Maria Marino

Maria Marino, 47, sorts through the inventory of her small clothing store in Spanish Harlem. The candidates style influences her vote. Photo by Rajeev Dhir

It’s the final push as contenders for New York City’s top job put their best foot, and in some case, their best shoes forward to try and sway voters. But while they try to spark passion in the general public in the most critical hours, is the electorate really listening, or have New Yorkers been paying attention to more subtle cues?

Elijah Johnson met Christine Quinn while she was campaigning a few weeks ago.

“I didn’t like her shoes,” he said.

The 36-year-old retailer who lives and works in the Village said first impressions are all anyone has in a city like New York.

“Looks count and you have to look good to succeed,” he said.

Maria Marino runs La Moda Fashion in Spanish Harlem, selling clothing to women in the area for the last six years. The 47-year old entrepreneur notices two things about a person: their shoes and their pants. Looks, she said, helped influence her vote because she wants the person who invests in the issues and their appearance to represent her city, but she wouldn’t let on who gets her vote.

The way a person looks is important no matter what city you live in, according to Jami Crane, an image and style consultant who works with clients ranging from students to business professionals.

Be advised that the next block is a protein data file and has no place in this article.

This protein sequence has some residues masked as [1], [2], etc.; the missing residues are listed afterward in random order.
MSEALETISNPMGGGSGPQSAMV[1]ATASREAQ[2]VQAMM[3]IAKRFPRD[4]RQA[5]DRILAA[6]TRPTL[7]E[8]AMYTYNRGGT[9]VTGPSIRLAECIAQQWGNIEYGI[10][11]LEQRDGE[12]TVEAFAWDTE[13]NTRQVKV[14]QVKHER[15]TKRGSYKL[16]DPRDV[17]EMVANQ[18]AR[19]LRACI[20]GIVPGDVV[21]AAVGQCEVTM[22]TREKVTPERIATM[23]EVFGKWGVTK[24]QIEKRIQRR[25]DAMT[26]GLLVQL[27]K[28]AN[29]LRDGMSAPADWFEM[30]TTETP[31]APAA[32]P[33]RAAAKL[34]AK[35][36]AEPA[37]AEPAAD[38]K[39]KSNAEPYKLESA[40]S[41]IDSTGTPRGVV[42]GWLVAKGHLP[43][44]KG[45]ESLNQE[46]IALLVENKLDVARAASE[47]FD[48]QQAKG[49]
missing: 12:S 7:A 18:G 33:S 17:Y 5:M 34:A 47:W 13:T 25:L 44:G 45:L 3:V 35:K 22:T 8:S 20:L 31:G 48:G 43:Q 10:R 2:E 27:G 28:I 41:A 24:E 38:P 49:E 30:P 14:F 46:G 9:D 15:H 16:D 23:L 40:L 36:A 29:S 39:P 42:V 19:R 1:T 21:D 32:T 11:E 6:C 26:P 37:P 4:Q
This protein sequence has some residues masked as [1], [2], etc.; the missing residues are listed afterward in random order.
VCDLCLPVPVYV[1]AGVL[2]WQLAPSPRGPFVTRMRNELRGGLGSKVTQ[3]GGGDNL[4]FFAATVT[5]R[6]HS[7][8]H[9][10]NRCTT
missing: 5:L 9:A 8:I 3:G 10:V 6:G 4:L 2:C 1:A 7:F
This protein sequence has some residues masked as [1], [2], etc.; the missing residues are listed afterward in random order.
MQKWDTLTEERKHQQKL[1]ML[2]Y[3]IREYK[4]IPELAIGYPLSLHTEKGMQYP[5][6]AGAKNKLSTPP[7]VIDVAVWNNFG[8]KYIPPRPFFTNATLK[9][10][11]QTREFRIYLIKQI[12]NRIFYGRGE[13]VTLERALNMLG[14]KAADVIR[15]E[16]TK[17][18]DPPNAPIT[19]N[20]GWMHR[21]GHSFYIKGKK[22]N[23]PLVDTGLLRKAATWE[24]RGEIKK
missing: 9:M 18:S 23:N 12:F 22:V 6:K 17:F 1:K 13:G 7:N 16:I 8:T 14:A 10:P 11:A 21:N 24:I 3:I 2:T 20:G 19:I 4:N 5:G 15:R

“Image and clothing are absolutely critical to consider during any election,” Crane said. She believes they may add to a person’s credibility and what they’re trying to impress upon the public.

But not everyone agrees. Chelsea resident Andrea Martens voted for the person she felt had the city’s best interests at heart. Even though looks don’t account much for her, the 24-year old said she wouldn’t be surprised if wardrobe and style played a part in the way people voted or how candidates presented themselves.

“It is New York City after all,” she said.

Jessica Proud, a media spokesperson for Joe Lhota’s campaign, said despite being a native New Yorker, Lhota’s image hasn’t changed in years.

“Joe likes to buy all his shirts from Costco,” she said. “He doesn’t like to get bogged down with expensive clothing.”

The creature of habit apparently even lays out his clothes the night before.

“He’s already got his suit and tie picked out for voting day,” Proud added with a laugh.

That’s something Me’chelle Turner,22, understands very well. The Spanish Harlem resident always knows what she’s going to wear before she leaves home.

“I care about the way I look, and I’ve been watching what the candidates are wearing,” she said before grunting the word suits.

“Even the gay one,” she added, referring to Christine Quinn, whose office didn’t return calls.

While wardrobe and appearance can play a key role in shaping any campaign, Crane believes they shouldn’t distract voters from a candidate’s message and platform, adding, “I am not sure it plays a stronger role in this election.”

That’s not necessarily true in Turner’s case. Even though it wasn’t Bill de Blasio’s own personal style that helped push her into his voting camp, the image of one of his relatives did – his son Dante’s.

“The afro got me,” she laughed.